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After such a light-hearted set, the following act is a little bit of a shock to the system. But bless their gruff little faces, LaFaro only found out about the gig today since the other tour band was unfortunately forced to drop out. They rushed from Belfast and spent the day on a ferry in order to entertain the Roadhouse tonight.
The Northern Irish explorers carry a sneer reminiscent of McLusky along with punk-style vocals that groan and moan along with a plodding bass. The experimental fusion is further accelerated when they introduce choppy beats and angular guitar sequences. Unusual, but actually quite captivating to watch.
The Roadhouse has been steadily filling up tonight, and the room full of punters are clearly just anticipating what headliners Fighting With Wire are going to provide as entertainment for their ears. And quite rightly so - the lads are the only ones who really get things stirring in the venue. The familiar rush of melodic verses, sing-along choruses and decorative discordant sections are all present, filling the room with energy and a sense of satisfaction.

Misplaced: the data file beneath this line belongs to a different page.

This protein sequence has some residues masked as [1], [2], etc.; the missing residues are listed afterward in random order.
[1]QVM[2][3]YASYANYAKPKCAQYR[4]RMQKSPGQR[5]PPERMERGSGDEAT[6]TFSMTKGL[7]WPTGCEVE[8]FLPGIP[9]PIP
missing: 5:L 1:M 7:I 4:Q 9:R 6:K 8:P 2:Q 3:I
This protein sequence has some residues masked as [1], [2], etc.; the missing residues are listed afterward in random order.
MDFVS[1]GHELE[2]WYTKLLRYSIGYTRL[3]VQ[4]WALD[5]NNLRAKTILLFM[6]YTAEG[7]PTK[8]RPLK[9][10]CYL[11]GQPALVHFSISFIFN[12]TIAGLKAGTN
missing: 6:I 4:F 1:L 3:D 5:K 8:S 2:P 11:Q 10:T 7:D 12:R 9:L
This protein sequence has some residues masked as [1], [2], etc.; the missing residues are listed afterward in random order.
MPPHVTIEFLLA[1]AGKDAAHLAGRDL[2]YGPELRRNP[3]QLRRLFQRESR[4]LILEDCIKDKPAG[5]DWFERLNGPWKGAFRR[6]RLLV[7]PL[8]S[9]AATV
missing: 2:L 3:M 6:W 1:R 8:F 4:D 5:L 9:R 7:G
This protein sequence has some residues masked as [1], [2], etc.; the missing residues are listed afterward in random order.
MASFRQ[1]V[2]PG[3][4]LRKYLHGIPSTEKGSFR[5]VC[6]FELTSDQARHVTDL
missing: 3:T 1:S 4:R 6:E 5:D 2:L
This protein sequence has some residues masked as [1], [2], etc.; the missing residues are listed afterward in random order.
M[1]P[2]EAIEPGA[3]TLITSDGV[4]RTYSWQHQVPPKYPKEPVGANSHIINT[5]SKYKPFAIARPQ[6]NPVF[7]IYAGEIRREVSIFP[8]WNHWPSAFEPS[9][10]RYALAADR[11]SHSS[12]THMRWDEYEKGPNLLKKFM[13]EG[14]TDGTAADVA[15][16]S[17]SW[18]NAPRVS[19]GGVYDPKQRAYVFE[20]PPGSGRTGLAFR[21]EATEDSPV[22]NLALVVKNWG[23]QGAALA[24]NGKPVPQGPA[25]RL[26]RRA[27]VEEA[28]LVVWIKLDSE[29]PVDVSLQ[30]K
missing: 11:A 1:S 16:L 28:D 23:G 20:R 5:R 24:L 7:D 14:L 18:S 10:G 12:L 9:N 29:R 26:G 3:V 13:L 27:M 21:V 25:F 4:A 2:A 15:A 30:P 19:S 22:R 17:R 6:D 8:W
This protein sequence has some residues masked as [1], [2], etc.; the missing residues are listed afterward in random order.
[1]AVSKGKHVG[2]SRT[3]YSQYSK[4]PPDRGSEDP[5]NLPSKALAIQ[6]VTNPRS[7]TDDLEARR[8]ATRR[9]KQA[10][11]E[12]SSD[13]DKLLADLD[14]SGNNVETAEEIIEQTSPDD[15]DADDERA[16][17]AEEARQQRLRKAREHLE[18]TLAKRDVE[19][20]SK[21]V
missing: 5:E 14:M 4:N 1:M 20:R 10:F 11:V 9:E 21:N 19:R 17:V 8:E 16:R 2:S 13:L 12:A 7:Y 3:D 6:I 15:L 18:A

For a three piece they make a whole load of sound: massive dynamics and a great vocal range give them an unforgettable edge. Frontman Cahir O'Doherty can shout, he can scream when needs be, and damn that man can sing – all while playing complicated little licks, syncopated fills and riffs that craft the core of their songs.
'Cut The Transmission' is the final factor in reminding the ever-bouncy Roadhouse crowd how lucky they are to be spending a cold Saturday night in the engaging company of a super-talented band that deserve every applause they get. Unpretentious, animated and even more enjoyable live than on record, Fighting With Wire are a band who know how to go out with a boom.